Watercolor Paper Brands:

  • - Saunders
  • - Fabriano
  • - Arches
  • - Bockingford
  • - Strathmore
  • - R.W.S. (Royal Watercolor Society)
  • - Twinrocker

Paper Format:

  • Blocks - pads of mold-made, 100% cotton paper with sealed adhesive edges. eliminates need for stretching. great for traveling.
  • Sheets - standard full sheet size is (22”x30”)
  • Ten-yard rolls - difficult to use and handle. to remove the paper memory of the curl, you can cut the paper to your desired length and soak it in the tub then hang it or mount it on a board to dry.

Paper Finish:

  • Hot press - smooth, hard, not very absorbent - better for dry-brush techniques. run through heated rollers that result in a smooth surface. intended for fine details.
  • Cold press - semismooth, absorbent. easily workable, and most common surface used in watercolor. run through cold rollers that press out a bit of the texture during the drying process.
  • Rough - very rough, absorbent. creates a lot of texture. not useful for fine details. comes right off the bed and is allowed to dry as is.

Paper Weight

  • 90lb (190gsm) / 140lb (300gsm) - buckle more and accept less water and handling.
  • 300lb (640gsm) - accept more water, lifting, reworking, and general handling.
  • 260lb (550gsm)
  • 400lb (840gsm)

Paper Material (fiber):

  • Cotton - highest grade and ost archival. naturally acid free. longest and strongest fibers making it extremely durable.
  • Cellulose - low to mid quality. typically student grade paper with the shortest fibers. (Newsprint and construction paper are both made from cellulose) these papers are more acidic and not archival and will break down over time.
  • Combination - mixture of wood and cotton fibers. generally used as a multipurpose paper.

Paper Terms:

  • Tooth - surface texture
  • Ream - 500 sheets of paper
  • gsm - grams per square meter
  • Sizing- starchy glue that binds and strengthens paper. helps paper be more resistant to moisture absorption. paper with both internal and external sizing is best and allows for richer color saturation. It is also more durable for reworking, lifting and scrubbing. less permeable paper.
  • deckled edge, watermark

Stretching Watercolor Paper:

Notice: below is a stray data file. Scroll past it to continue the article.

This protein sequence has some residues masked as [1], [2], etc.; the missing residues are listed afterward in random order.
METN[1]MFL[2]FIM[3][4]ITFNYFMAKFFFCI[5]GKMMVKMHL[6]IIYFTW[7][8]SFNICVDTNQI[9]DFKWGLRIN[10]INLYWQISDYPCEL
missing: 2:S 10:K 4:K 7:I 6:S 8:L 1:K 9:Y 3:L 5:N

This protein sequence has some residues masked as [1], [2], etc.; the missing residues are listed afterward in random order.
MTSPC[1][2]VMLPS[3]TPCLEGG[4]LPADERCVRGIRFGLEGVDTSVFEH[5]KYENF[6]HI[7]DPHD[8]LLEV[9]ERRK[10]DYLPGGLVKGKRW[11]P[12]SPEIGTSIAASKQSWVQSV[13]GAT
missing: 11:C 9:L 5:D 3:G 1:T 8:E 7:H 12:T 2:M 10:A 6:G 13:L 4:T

• the paper can be clipped onto a board for support using binder clips.
  • Most artists prefer to tape the paper on all edges to hold it in place and give a clean, white border when the tape is removed.
  • If you enjoy working on larger sheets of paper, or more lightweight varieties, stretching paper is a good skill to learn.
  • Stretching steps
  • soak paper in clean tub for 10 min.
  • holding two corners and tipping the paper, drain off as much water as possible.
  • lay the sheet on your support board
  • once paper is flat, use a staple gun and place a saple  in an upper corner. gently pull the opposite corner tight but do not overstretch. Staple that corner down. do the same for the other two corners, again taking care not to pull too hard. then add a staple in the middle. be sure to put the corner staples first then the middle ones.
  • make a 1:1 mixture of wood glue and water
  • using brown paper packing tape, torn to fit each side of the paper, wet a strip with the glue mixture and stick on watercolor paper/board overlapping about 1/2" Press in place. repeat for all sides.
  • put staples every 2" on top of the brown paper and let it dry flat.
  • To leave clean edges when the painting is done, use 2" white artists tape, again overlapping the white paper by 1/2"
  • Board materials
  • Plywood - heavy, unless sanded and varnished, it may have splinters.
  • Masonite - best for taping and clipping, but not stretching. lighter, more compact.
  • Gatorboard - durable, lightweight, for clipping, taping and cardboard surface makes it great for stretching. useful for  painting on location.